About 40 people are feared dead after a migrant vessel sank off the coast of Mauritania, the UN said Thursday, in a fresh tragedy along the Atlantic migration route to Europe.
In a tweet, the UN refugee agency's special envoy for the central Mediterranean, Vincent Cochetel, said one person from the West African state of Guinea had survived.
The boat sank off the northern city of Nouadhibou, Mauritania's second largest, according to Cochetel.
"New shipwreck off the coast of Nouadhibou #Mauritania of approximately 40 persons on board, there is one survivor (from Guinea)" Cochetel said on Twitter, without specifying when the incident happened.
Other details about the event remained unclear and some accounts were conflicting.
A Mauritanian security official, who declined to be named, told AFP that the sinking did not take place in Mauritanian waters, but "far from our shores".
The official interviewed the Guinean survivor from a hospital bed in Mauritania, however, who said that he and his friends had attempted to travel from Morocco to Spain's Canary Islands.
The archipelago lies more than 100 kilometres (60 miles) from the coast of Africa at its closest point.
After the boat's engines failed, the passengers aboard the vessel reportedly leapt into the open sea.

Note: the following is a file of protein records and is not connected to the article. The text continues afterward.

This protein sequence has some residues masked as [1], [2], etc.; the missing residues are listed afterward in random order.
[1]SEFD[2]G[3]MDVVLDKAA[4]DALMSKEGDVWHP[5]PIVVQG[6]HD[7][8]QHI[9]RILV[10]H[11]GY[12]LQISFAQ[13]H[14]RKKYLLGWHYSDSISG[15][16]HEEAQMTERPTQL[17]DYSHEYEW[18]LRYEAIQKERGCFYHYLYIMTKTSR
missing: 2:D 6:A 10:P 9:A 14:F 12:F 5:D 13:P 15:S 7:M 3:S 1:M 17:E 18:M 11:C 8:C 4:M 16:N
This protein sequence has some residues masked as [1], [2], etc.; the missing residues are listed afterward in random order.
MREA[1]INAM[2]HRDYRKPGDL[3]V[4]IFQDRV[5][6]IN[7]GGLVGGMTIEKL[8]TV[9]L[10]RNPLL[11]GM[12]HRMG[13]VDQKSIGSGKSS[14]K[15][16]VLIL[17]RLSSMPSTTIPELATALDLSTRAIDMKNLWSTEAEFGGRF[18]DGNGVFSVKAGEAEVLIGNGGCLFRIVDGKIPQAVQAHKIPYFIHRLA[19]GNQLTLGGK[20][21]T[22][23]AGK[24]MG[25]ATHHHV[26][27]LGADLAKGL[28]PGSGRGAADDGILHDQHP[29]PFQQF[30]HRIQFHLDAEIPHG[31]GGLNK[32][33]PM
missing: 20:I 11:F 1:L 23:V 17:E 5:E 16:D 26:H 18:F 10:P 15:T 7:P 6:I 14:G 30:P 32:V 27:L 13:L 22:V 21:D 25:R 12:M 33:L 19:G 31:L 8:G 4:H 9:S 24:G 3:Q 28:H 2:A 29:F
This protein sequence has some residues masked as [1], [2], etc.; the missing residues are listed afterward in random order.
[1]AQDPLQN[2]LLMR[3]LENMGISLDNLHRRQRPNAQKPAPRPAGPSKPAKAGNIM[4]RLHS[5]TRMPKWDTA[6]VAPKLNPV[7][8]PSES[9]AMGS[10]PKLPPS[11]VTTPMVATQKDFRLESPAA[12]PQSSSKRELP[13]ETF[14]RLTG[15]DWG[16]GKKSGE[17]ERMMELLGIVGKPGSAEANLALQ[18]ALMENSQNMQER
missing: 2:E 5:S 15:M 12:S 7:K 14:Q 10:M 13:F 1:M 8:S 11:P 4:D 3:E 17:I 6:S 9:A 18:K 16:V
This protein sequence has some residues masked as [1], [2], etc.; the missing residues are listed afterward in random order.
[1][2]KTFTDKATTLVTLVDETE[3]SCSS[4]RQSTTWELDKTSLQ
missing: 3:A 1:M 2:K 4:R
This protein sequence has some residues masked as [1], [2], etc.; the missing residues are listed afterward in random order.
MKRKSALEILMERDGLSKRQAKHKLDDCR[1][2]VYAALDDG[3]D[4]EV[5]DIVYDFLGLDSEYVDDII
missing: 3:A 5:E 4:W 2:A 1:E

"They're all dead, I think. I am the only survivor," the security official reported the Guinean survivor as saying.
Cochetel tweeted that international organisations "are trying to step up efforts to prevent such tragedies, but traffickers keep lying to their clients."
Charlie Yaxley, the UN refugee agency's spokesman for Africa, said that very little information had been confirmed, but that UN officials are "on site providing assistance".
Despite the lack of details, the incident bears strong similarities to a migrant disaster off Mauritania in December.
In that instance, 62 people drowned after their makeshift vessel -- also travelling to the Canaries -- hit a rock and capsized some 25 kilometres (15 miles) north of Nouadhibou.
Passengers jumped into the ocean as the craft began taking on water, and 83 people survived by swimming ashore.
Migrants have increasingly opted to risk the perilous route from West Africa to the Canaries in recent years, as authorities have clamped down on crossings from Libya to Europe.
The Atlantic route is especially dangerous as shoddy migrant vessels have to ply the ocean in order to reach the Spanish islands.
At least 170 people are known to have died trying to reach the Canary Islands in 2019, according to the IOM, against 43 the previous year.